COMMENTARY | Coming Soon has announced that Steven Spielberg will direct and coproduce the film version of “American Sniper,” the story of Chris Kyle, a Navy SEAL sniper so feared by insurgents in Iraq that they called him “Al Shaitan” and placed a prize on his head.
After finishing his military service in 2009, after serving four tours in Iraq, Kyle worked to help fellow veterans suffering from both physical and mental disabilities. It was while doing this that Kyle was murdered by a Marine Corps veteran whom Kyle had taken to a shooting range to help him cope with his PTSD, according to the Associated Press.
Bradley Cooper is already attached to play Kyle, who has an official number of confirmed kills of 150.
The prospect of Spielberg, unarguably one of the best film directors of all times, elicits mixed feelings.
On the one hand, Spielberg has made at least two great war films, “Saving Private Ryan” and “The War Horse” that were unstinting in their views of the horrors of armed conflict but also celebrating the heroism and self sacrifice of the ordinary soldiers. He helped to produce two HBO miniseries, “Band of Brothers” and “The Pacific War” that are similarly awesome. From this perspective Spielberg is certainly capable of making a new classic in the film version of “American Sniper.”
On the other hand Spielberg, like too many in Hollywood, is a man of the left. He has supported liberal causes and liberal politicians such as President Obama. This tendency has tripped him up at least once when dealing with recent history in his greatly flawed movie, “Munich,” about the Israeli hunt for the Black September terrorists who murdered Israeli athletes at the 1972 Munich Olympics. Gabriel Schoenfeld, in Commentary Magazine, suggests that the movie is not only replete with historical inaccuracies and depictions of moral equivalence between the Palestinian terrorists and the Israelis who are hunting them, but is a direct attack on the State of Israel itself, although Spielberg to this day has denied it.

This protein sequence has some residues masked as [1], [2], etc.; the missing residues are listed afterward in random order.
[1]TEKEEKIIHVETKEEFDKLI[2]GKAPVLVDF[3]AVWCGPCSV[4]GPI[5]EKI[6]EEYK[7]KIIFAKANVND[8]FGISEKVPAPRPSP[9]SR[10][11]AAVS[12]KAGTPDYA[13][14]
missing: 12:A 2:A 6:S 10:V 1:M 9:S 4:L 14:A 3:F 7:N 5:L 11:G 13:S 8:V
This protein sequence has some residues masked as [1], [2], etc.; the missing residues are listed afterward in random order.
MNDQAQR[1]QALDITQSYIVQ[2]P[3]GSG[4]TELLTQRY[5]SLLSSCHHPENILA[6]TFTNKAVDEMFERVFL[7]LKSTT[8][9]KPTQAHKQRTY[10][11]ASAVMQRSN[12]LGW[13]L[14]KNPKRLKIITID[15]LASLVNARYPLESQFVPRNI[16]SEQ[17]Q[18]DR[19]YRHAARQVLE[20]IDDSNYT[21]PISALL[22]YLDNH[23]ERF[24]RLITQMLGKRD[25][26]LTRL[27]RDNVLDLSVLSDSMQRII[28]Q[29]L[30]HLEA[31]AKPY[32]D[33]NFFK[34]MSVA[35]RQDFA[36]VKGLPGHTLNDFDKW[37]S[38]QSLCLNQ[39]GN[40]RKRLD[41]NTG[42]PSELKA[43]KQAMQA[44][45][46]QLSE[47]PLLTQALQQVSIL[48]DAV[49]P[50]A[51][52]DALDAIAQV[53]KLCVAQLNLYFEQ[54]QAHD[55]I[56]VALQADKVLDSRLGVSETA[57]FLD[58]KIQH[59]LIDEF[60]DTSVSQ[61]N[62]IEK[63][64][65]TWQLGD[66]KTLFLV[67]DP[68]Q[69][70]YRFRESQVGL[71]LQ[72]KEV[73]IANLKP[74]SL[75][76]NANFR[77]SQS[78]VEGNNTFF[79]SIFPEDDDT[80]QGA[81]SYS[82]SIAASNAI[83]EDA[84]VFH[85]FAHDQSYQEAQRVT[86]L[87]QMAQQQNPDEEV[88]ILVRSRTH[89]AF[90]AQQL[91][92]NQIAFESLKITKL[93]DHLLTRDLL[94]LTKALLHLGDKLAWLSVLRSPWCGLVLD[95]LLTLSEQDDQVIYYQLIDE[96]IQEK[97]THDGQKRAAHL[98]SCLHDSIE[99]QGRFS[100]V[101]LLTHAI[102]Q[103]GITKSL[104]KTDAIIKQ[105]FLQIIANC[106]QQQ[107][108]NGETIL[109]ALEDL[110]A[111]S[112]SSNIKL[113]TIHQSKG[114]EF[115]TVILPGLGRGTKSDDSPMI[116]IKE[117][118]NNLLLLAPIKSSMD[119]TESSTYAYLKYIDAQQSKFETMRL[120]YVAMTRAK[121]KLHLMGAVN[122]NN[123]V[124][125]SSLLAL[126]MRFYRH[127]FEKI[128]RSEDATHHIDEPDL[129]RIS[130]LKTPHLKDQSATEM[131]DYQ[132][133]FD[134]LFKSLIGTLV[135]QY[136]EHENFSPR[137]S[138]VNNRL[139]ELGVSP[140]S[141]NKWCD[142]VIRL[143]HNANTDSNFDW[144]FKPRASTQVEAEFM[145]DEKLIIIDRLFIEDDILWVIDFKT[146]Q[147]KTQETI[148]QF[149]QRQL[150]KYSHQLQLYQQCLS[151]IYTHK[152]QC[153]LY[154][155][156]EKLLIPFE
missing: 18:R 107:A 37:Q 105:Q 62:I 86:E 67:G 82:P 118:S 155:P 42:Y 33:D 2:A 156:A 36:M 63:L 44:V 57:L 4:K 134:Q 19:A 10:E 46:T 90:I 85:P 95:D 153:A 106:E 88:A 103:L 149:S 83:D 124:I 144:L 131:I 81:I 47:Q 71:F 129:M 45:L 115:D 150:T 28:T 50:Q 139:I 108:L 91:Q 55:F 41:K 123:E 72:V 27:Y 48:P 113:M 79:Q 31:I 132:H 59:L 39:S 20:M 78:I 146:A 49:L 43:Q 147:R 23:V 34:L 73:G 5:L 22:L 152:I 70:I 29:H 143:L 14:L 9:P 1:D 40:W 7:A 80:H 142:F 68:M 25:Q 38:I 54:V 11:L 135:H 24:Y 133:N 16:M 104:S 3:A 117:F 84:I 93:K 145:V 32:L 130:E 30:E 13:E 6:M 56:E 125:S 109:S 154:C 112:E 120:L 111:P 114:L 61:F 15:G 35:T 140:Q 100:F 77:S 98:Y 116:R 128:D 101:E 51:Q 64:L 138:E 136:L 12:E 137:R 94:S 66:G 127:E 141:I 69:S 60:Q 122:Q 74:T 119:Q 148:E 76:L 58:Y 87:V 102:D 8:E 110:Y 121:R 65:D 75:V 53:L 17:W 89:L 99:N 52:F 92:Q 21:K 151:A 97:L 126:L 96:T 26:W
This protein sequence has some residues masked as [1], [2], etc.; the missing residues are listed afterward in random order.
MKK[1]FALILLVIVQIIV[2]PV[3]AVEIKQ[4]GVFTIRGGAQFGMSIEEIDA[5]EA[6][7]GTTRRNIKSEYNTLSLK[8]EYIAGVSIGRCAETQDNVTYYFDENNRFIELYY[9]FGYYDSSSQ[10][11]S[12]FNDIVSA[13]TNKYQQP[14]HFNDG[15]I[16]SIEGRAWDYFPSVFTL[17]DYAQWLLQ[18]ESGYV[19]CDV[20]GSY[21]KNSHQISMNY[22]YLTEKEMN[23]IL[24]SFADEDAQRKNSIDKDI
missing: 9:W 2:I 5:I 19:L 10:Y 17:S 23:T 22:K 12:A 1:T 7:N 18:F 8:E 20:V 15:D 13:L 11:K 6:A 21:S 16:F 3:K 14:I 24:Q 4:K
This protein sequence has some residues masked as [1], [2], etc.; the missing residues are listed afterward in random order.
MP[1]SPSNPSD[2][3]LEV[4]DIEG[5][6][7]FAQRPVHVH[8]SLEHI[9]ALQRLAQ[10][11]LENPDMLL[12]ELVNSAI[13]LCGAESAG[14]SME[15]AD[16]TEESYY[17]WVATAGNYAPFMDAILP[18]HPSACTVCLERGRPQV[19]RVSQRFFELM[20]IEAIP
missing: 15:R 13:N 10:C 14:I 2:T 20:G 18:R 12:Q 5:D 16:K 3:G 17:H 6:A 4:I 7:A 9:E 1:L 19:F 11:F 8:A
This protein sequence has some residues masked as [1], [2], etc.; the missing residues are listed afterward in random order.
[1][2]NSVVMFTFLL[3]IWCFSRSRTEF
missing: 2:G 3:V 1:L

The Iraq War in which Kyle served remains controversial years after the last American soldier departed, and not just on the left. The question arises, can Spielberg avoid making political shots in his version of “American Sniper” as he did in “Munich” and remain focused on the character and experiences of Kyle himself?
Complicating matters is that Kyle was a good friend of Sarah and Todd Palin, both of whom rendered a heartfelt memorial on her Facebook page upon his death. Kyle’s death was also celebrated by the left on Twitter. How is Spielberg, who has likely never met anyone like Sarah Palin, going to deal with that?
The answer will determine whether Spielberg’s “American Sniper” becomes a classic or an embarrassment.